director Michael Lehmann
Heather, Oh, Heathers.
I don’t know if I was the target audience for Heathers but at 19, I had just hugely fallen for Winona Ryder after seeing her in Beetlejuice (1987) and this, the sharpest and darkest of teen comedies of its day, the anti-John Hughes film, was made to order.
So much so, I think I was always a little suspect of it. I mean, was it really good or did I just really like it more than I should?
It had been a long, long time since I’d seen the film. But back in the day, I probably watched it as much as I watched any movie. This was doubtlessly the apex or so of my Winona fixation. And this may well be her best film.
You know, the film really does hold up. It’s funny, it’s campy, it’s loaded with bizarre over-the-top teenage dialog that you probably never heard anyone ever utter outside of this movie but catches a certain je ne sais quoi and is pretty freaking hilarious. It’s packed with snarky cynicism that so aptly captured the zeitgeist of this Reagan-Bush era late 1980’s malaise. Everyone is creepy, crappy, and shallow.
Christian Slater used to grate on my more back in the day, channeling his Jack Nicholson intensely. Maybe I could chalk it more up to pure jealousy or envy. He’s quite good.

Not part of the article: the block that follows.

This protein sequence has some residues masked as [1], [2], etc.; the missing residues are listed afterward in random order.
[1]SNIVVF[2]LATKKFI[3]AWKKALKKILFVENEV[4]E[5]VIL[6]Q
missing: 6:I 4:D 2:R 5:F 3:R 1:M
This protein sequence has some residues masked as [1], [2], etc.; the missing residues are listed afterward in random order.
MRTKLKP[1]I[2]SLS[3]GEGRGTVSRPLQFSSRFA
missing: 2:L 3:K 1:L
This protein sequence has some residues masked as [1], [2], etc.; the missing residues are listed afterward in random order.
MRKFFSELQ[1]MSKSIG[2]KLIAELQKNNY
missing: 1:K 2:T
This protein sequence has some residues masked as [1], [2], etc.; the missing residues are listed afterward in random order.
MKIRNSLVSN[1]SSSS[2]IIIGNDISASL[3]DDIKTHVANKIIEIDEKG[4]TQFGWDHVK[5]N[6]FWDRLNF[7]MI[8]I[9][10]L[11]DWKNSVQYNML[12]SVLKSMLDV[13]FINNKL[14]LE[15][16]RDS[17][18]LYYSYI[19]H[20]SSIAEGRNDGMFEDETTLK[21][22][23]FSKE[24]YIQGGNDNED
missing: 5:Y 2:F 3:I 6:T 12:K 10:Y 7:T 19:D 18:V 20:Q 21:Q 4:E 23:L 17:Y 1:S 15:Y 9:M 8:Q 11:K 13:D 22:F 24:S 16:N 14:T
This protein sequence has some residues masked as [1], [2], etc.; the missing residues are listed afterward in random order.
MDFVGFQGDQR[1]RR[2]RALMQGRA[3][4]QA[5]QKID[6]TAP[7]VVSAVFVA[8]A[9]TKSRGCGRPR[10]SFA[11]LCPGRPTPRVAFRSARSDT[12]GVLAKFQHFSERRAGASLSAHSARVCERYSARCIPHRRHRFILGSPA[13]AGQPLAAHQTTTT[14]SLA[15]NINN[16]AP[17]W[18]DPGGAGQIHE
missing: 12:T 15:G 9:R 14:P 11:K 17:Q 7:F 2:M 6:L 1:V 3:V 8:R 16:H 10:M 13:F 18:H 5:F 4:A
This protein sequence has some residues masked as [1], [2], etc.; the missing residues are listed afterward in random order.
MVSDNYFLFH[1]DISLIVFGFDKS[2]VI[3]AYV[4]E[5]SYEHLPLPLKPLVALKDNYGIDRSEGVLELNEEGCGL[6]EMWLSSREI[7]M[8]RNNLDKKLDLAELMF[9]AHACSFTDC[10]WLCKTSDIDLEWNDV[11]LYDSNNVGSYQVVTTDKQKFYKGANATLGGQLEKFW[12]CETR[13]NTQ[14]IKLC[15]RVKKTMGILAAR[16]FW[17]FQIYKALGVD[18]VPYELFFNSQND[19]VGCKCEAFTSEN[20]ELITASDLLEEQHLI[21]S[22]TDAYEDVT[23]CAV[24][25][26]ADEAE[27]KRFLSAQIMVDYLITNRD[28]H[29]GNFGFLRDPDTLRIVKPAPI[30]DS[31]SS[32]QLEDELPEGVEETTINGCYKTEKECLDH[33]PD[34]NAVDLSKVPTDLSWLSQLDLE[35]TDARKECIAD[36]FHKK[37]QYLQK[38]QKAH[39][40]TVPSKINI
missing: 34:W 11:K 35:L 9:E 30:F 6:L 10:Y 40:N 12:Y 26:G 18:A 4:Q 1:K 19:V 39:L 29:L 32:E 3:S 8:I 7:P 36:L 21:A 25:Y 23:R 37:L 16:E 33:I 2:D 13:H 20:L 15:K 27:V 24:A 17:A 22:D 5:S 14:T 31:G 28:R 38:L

It is what it is, a real artifact of its time. I was struck by the scene in which J.D. (Slater) pulls a gun and shoots blanks at the two bullies in the lunchroom. You’d have to file that and the level of punishment doled out as an exemplar of pre-Columbine high school culture.
The film is ripe for interpretation, probably from a number of angles, most likely of course that being the teen or high school film. And from my viewing, I actually want to give it the credit that I was always a bit more dubious about back in the day. It is funny. It is sharp. It’s clever and timely and still plays very well.
I honestly thought at the time that Michael Lehmann would go on to great things (proof that even early on I ascribed to an auteurist perspective of some sort.) He didn’t, of course.
And Winona. I hold a soft spot for her that is entirely hers alone.